Abuse of older people is still all too prevalent across the EU. Especially vulnerable are those in health and long-term care. On 16 June, the European Commission, the Council of Europe, the European Network of National Human Rights Institutions (ENNHRI) and AGE Platform Europe, brought researchers, practitioners, policy-makers and advocacy organisations together to discuss this important topic.

Abuse, neglect and discrimination

Research shows that psychological abuse of older people is by far the most prevalent form of abuse. This is followed by physical, financial and sexual abuse in residential, community and home care settings. In addition, neglect and discrimination in access to health and social care services violate older people’s dignity and human rights. The testimony of one French woman, Marie-France about the abuse experienced by her mother, who suffers from dementia, illustrated this for the audience. From verbal abuse of neighbours to over-sedation in the care home to misuse of physical restraint – the experiences Marie-France described to the audience will be far too familiar to many older people in Europe.

Overburdened informal carers and care workers

The risk factors for abuse are well known, Katherine Hill from Age UK, reminded the audience at the event. Prominent among them are poor working conditions, insufficient training, overburdened care workers and insufficient implementation of guidelines and policies. Moreover, carers and care workers need to be well informed about the conditions of the person(s) they care for. This includes understanding why certain behaviours may occur and how to deal with them, plus the resulting tensions in the care relationship. Policies and guidelines at European, national, local and organisational level are important, but they will only be effective if staff feel confident to use them.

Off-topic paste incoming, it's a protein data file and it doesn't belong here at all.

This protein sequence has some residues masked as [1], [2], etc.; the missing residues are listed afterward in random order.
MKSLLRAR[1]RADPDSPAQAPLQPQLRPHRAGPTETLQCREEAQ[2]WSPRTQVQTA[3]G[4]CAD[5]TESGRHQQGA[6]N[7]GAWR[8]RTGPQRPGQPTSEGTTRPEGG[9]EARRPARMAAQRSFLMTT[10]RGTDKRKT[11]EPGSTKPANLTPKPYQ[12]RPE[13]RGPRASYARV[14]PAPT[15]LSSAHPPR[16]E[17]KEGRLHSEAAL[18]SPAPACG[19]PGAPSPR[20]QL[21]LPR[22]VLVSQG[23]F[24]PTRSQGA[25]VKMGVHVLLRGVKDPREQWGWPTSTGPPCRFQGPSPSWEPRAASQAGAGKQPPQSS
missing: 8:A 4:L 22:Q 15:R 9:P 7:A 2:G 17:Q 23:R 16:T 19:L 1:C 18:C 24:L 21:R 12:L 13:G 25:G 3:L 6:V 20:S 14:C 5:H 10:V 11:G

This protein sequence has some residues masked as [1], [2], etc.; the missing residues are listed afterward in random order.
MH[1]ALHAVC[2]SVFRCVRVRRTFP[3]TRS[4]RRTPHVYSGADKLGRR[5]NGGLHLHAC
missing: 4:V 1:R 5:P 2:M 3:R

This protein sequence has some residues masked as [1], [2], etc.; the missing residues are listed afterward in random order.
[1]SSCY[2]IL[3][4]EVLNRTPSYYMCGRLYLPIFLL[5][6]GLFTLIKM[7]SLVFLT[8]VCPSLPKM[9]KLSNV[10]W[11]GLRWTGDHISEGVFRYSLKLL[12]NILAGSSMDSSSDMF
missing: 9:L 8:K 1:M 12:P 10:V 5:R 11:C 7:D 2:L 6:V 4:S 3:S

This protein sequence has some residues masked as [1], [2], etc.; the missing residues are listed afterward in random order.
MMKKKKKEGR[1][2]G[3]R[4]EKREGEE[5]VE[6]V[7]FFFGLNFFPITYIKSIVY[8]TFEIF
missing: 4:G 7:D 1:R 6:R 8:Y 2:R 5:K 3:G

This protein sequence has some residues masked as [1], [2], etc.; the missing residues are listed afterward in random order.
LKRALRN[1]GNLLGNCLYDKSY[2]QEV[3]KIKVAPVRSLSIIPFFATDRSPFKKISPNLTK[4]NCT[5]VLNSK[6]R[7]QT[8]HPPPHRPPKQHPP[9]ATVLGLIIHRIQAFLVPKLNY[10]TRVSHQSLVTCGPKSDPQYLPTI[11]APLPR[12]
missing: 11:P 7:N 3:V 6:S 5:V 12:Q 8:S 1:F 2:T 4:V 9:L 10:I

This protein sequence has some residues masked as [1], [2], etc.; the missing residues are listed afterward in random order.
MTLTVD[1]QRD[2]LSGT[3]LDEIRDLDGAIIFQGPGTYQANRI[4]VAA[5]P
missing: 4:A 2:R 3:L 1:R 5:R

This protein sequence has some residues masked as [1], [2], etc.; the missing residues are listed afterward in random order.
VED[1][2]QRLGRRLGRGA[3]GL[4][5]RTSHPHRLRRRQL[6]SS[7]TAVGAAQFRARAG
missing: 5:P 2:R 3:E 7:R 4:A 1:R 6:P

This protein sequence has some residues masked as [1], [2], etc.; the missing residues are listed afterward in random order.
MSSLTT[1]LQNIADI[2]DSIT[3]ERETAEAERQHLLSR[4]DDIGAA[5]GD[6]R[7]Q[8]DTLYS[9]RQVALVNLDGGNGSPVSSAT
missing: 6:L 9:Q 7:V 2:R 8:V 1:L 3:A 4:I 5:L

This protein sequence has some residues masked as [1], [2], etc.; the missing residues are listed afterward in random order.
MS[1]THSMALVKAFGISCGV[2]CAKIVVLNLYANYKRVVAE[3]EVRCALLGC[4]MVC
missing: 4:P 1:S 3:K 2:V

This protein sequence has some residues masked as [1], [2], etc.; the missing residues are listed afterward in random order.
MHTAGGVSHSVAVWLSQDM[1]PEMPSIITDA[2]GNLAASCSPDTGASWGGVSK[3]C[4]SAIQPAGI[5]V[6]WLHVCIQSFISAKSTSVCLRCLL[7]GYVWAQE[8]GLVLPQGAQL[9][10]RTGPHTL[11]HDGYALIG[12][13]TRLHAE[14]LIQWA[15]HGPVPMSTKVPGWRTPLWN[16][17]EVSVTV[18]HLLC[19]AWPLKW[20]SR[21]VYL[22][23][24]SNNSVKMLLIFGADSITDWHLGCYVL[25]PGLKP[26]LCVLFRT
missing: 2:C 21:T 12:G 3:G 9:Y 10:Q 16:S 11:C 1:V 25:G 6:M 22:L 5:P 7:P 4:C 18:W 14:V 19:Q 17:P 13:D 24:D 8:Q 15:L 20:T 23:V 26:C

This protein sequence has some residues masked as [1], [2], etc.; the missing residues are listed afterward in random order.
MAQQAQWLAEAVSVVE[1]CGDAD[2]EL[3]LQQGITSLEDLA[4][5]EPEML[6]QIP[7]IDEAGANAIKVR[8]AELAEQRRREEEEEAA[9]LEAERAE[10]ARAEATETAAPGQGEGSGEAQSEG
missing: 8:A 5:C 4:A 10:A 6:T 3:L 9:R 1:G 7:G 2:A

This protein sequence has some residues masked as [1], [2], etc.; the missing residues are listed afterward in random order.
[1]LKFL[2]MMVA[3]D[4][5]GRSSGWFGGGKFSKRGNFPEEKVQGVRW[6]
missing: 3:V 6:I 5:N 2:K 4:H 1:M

Promoting the human rights of older people

Respecting the dignity, human rights and self-determination of older people is the basis of the fight against abuse and neglect. Alicia Gomez Campos from ENNHRI pointed out that the insufficient implementation of rights-based approaches to care provision for older people, needs to be addressed. Article 19 of the Convention on the Rights for People with Disabilities (CRPD) can and should be applied to older people in need of care.

Positive examples

Fortunately, the event also highlighted positive changes and good practice. In her contribution to the panel discussion on examples of innovative policies and practices to tackle abuse, ESN’s Policy Officer Dorothea Baltruks presented the working group for care professionals to prevent elder abuse that our member the Barcelona Provincial Council has implemented. The inter-agency and interdisciplinary training group focuses on the detection, prevention and action on abuse of older people, and has empowered professionals and thereby improved care, Dorothea summarised.

Sergio Murillo from the Government of Biscay (also an ESN member) presented their new life-project facilitating approach to long-term care that respects human rights and the dignity of older people, and creates an age-friendly environment. Therefore, the event concluded that fighting abuse of older people is complex and difficult, but there are many examples at European, national, regional and local level we can learn from.